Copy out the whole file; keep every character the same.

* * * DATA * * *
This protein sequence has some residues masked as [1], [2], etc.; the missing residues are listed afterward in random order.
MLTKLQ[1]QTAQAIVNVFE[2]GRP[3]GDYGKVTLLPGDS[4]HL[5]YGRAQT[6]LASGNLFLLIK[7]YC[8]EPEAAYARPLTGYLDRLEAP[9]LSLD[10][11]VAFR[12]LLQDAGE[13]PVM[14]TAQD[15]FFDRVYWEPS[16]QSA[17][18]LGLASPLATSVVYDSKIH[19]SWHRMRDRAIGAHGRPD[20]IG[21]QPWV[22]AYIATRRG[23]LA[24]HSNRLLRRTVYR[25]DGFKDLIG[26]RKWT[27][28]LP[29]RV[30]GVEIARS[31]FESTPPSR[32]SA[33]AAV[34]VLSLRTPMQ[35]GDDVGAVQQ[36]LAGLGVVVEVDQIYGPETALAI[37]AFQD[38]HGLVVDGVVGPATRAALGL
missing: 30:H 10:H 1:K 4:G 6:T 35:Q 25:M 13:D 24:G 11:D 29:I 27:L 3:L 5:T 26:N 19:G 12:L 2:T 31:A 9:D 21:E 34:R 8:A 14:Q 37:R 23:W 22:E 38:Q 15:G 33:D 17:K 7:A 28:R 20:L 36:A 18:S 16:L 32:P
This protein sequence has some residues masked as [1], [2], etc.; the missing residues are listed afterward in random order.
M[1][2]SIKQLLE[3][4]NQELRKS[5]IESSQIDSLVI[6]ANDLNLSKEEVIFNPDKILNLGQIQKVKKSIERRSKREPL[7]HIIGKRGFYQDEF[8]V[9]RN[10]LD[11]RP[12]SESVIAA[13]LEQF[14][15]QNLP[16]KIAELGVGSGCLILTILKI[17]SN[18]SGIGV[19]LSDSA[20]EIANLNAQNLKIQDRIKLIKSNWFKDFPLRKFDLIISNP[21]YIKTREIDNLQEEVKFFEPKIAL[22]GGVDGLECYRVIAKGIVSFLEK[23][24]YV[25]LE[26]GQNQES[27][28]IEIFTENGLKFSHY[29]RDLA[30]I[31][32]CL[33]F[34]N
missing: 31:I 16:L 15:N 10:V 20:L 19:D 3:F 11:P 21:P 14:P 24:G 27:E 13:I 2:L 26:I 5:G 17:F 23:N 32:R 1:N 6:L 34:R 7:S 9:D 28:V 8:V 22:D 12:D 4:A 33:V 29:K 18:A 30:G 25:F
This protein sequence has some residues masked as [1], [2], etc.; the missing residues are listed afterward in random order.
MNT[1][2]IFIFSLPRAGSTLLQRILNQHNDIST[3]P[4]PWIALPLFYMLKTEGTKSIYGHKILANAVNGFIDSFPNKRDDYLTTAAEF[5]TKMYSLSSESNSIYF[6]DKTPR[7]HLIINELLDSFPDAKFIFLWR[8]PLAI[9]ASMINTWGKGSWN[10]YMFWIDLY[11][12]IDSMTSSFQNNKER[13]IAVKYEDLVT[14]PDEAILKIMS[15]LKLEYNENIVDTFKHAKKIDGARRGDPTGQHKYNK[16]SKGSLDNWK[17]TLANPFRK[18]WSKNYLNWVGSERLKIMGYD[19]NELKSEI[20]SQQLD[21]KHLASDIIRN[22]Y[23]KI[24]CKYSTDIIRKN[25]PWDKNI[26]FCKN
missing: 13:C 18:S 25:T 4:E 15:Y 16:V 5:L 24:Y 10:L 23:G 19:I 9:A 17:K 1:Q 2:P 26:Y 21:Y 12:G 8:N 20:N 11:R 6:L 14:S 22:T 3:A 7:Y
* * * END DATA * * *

This protein sequence has some residues masked as [1], [2], etc.; the missing residues are listed afterward in random order.
MLTKLQ[1]QTAQAIVNVFE[2]GRP[3]GDYGKVTLLPGDS[4]HL[5]YGRAQT[6]LASGNLFLLIK[7]YC[8]EPEAAYARPLTGYLDRLEAP[9]LSLD[10][11]VAFR[12]LLQDAGE[13]PVM[14]TAQD[15]FFDRVYWEPS[16]QSA[17][18]LGLASPLATSVVYDSKIH[19]SWHRMRDRAIGAHGRPD[20]IG[21]QPWV[22]AYIATRRG[23]LA[24]HSNRLLRRTVYR[25]DGFKDLIG[26]RKWT[27][28]LP[29]RV[30]GVEIARS[31]FESTPPSR[32]SA[33]AAV[34]VLSLRTPMQ[35]GDDVGAVQQ[36]LAGLGVVVEVDQIYGPETALAI[37]AFQD[38]HGLVVDGVVGPATRAALGL
missing: 30:H 10:H 1:K 4:G 6:T 35:Q 25:M 13:D 24:G 11:D 29:I 27:L 3:L 5:T 26:N 19:G 12:L 2:T 31:A 9:D 21:E 34:R 8:A 14:Q 37:R 23:W 22:E 38:Q 15:G 33:D 17:K 7:A 28:R 20:L 36:A 18:S 16:L 32:P
This protein sequence has some residues masked as [1], [2], etc.; the missing residues are listed afterward in random order.
M[1][2]SIKQLLE[3][4]NQELRKS[5]IESSQIDSLVI[6]ANDLNLSKEEVIFNPDKILNLGQIQKVKKSIERRSKREPL[7]HIIGKRGFYQDEF[8]V[9]RN[10]LD[11]RP[12]SESVIAA[13]LEQF[14][15]QNLP[16]KIAELGVGSGCLILTILKI[17]SN[18]SGIGV[19]LSDSA[20]EIANLNAQNLKIQDRIKLIKSNWFKDFPLRKFDLIISNP[21]YIKTREIDNLQEEVKFFEPKIAL[22]GGVDGLECYRVIAKGIVSFLEK[23][24]YV[25]LE[26]GQNQES[27][28]IEIFTENGLKFSHY[29]RDLA[30]I[31][32]CL[33]F[34]N
missing: 31:I 16:L 15:N 10:V 20:L 19:D 3:F 11:P 21:P 14:P 24:G 27:E 13:I 2:L 26:I 5:G 17:F 23:N 32:R 1:N 6:L 34:R 7:S 9:D 28:V 8:V 22:D 12:D 4:A 33:V 29:K 18:A 30:G 25:F
This protein sequence has some residues masked as [1], [2], etc.; the missing residues are listed afterward in random order.
MNT[1][2]IFIFSLPRAGSTLLQRILNQHNDIST[3]P[4]PWIALPLFYMLKTEGTKSIYGHKILANAVNGFIDSFPNKRDDYLTTAAEF[5]TKMYSLSSESNSIYF[6]DKTPR[7]HLIINELLDSFPDAKFIFLWR[8]PLAI[9]ASMINTWGKGSWN[10]YMFWIDLY[11][12]IDSMTSSFQNNKER[13]IAVKYEDLVT[14]PDEAILKIMS[15]LKLEYNENIVDTFKHAKKIDGARRGDPTGQHKYNK[16]SKGSLDNWK[17]TLANPFRK[18]WSKNYLNWVGSERLKIMGYD[19]NELKSEI[20]SQQLD[21]KHLASDIIRN[22]Y[23]KI[24]CKYSTDIIRKN[25]PWDKNI[26]FCKN
missing: 13:C 18:S 25:T 4:E 15:Y 16:V 5:L 24:Y 10:L 23:G 19:I 9:A 17:K 1:Q 2:P 26:Y 21:Y 12:G 8:N 20:N 11:R 6:L 14:S 22:T 3:A 7:Y